(Reuters) - Tegna Inc (TGNA.N) said on Sunday that two potential acquirers had ended deal discussions with the U.S. regional TV station operator following the “market dislocation” fueled by the global coronavirus outbreak.
The two parties that informed Tegna they would no longer engage in negotiations were peer Gray Television Inc (RTN.N) and private equity firm Apollo Global Management Inc (APO.N), according to people familiar with the matter.
Tegna said in a statement that the two parties “made their proposals shortly before the recent market dislocation due to the COVID-19 pandemic and both subsequently informed TEGNA that they were ceasing discussions.”
Reuters reported earlier this month that Gray had withdrawn a cash-and-stock offer that valued Tegna at $8.5 billion, including debt, amid concerns over the coronavirus pandemic’s financial impact and a steep decline in Gray’s shares.
Apollo, whose assets include 13 TV stations and 54 radio stations that it acquired from Cox Enterprises Inc last year, also informed Tegna last week it would not go forward with its all-cash bid. That offer also valued Tegna at $8.5 billion, including debt, the equivalent of $20 per share.
Media investor Byron Allen and a consortium led by private investment firm Najafi Companies and Trinity Broadcasting Network, which had also bid $20 per share for Tegna, remain interested in a deal, according to the sources.
Yet without referring to them by name, Tegna said on Sunday those two parties had not signed confidentiality agreements to enable due diligence, and had not delivered any information on financing sources.
The sources requested anonymity to discuss confidential details of the negotiations. Apollo, Gray, Allen, Najafi and Trinity Broadcasting Network did not immediately respond to requests for comment.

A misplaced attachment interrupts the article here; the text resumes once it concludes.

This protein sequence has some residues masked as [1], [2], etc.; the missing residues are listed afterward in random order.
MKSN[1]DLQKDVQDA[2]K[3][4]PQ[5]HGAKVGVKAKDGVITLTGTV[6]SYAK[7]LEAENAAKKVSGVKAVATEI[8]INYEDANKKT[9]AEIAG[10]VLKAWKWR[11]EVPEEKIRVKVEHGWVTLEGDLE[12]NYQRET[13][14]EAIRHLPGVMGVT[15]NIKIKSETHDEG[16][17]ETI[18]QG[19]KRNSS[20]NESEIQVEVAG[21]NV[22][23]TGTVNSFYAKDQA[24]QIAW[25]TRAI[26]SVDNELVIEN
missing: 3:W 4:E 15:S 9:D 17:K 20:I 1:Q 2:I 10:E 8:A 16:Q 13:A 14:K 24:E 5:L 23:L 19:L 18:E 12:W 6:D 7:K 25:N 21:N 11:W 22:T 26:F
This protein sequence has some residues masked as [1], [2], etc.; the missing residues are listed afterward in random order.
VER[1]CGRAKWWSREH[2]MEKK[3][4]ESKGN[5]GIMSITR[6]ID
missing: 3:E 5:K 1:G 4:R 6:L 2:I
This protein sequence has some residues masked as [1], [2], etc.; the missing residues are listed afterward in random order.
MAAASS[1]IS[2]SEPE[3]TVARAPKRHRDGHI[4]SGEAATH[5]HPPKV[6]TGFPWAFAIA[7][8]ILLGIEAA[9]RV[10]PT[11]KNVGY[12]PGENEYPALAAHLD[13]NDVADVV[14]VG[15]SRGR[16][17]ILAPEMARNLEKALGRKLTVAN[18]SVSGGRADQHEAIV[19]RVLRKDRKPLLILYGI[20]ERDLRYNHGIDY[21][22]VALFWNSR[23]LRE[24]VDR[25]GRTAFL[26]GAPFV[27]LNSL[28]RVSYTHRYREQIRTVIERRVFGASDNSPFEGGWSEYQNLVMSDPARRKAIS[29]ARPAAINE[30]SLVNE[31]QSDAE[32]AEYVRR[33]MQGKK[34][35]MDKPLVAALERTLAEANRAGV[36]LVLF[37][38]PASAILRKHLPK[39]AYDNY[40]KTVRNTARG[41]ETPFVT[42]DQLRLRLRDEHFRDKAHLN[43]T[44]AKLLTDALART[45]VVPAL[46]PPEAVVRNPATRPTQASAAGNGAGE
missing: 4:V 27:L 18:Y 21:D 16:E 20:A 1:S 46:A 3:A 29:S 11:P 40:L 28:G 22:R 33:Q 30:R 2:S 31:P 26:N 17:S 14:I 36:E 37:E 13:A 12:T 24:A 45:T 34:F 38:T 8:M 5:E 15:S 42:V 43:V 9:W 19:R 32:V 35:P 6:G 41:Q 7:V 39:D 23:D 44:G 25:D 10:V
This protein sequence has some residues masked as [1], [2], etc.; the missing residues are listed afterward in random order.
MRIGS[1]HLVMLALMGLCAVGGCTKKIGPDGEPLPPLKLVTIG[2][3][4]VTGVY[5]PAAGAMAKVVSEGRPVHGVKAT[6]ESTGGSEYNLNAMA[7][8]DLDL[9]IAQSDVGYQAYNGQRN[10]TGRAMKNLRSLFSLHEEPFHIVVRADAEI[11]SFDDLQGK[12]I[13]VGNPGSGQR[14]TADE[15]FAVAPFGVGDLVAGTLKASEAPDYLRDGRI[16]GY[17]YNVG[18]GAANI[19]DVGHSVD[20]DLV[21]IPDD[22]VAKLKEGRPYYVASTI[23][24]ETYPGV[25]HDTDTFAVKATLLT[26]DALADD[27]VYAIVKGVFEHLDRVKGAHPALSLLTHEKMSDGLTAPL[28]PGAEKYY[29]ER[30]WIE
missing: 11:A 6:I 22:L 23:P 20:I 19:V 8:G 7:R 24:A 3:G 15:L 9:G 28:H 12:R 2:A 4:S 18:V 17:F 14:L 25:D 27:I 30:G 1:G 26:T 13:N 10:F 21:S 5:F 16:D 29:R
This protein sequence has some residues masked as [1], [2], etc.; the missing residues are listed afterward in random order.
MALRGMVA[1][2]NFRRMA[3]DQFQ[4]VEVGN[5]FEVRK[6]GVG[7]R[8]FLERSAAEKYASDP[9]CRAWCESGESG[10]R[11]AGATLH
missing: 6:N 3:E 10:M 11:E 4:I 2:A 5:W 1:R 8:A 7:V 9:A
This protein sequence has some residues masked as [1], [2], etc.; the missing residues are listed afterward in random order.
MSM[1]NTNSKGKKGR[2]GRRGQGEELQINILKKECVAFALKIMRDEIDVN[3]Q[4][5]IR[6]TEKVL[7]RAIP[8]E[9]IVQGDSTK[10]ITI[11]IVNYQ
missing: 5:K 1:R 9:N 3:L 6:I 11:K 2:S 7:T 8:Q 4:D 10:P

“The board has been, and remains, willing to consider transactions that create compelling value, and our focus now is on helping management navigate through an unprecedented environment,” Tegna Chairman Howard Elias said in a statement.
Tegna’s announcement is a blow to Standard General, a hedge fund that owns roughly 9.7% of Tegna and has been calling for it to sell itself. Standard General is asking Tegna shareholders to vote for its five nominees to Tegna’s 12-member board in the company’s annual shareholder meeting on April 30.
“By their own admission, (Tegna) has been unwilling to provide access to information unless suitors first demonstrate certainty of financing. The board’s actions appear designed to end this process before it can even begin in earnest,” Standard General said in a statement.
While the regional TV sector is benefiting from increased political advertising this year ahead of the U.S. presidential election in November, TV advertising budgets have been in decline as media consumption shifts to the internet and online streaming. The decline has accelerated as the coronavirus outbreak weighs on consumer spending.
Tegna, a spinoff of Gannett Co Inc’s (GCI.N) broadcasting and digital arm, runs 62 television stations in 51 U.S. markets, and reaches 39% of television households in the United States.
Reporting by Greg Roumeliotis in New York; Additional reporting by Bhargav Acharya in Bengaluru and Svea Herbst-Bayliss in Boston; Editing by Diane Craft and Peter Cooney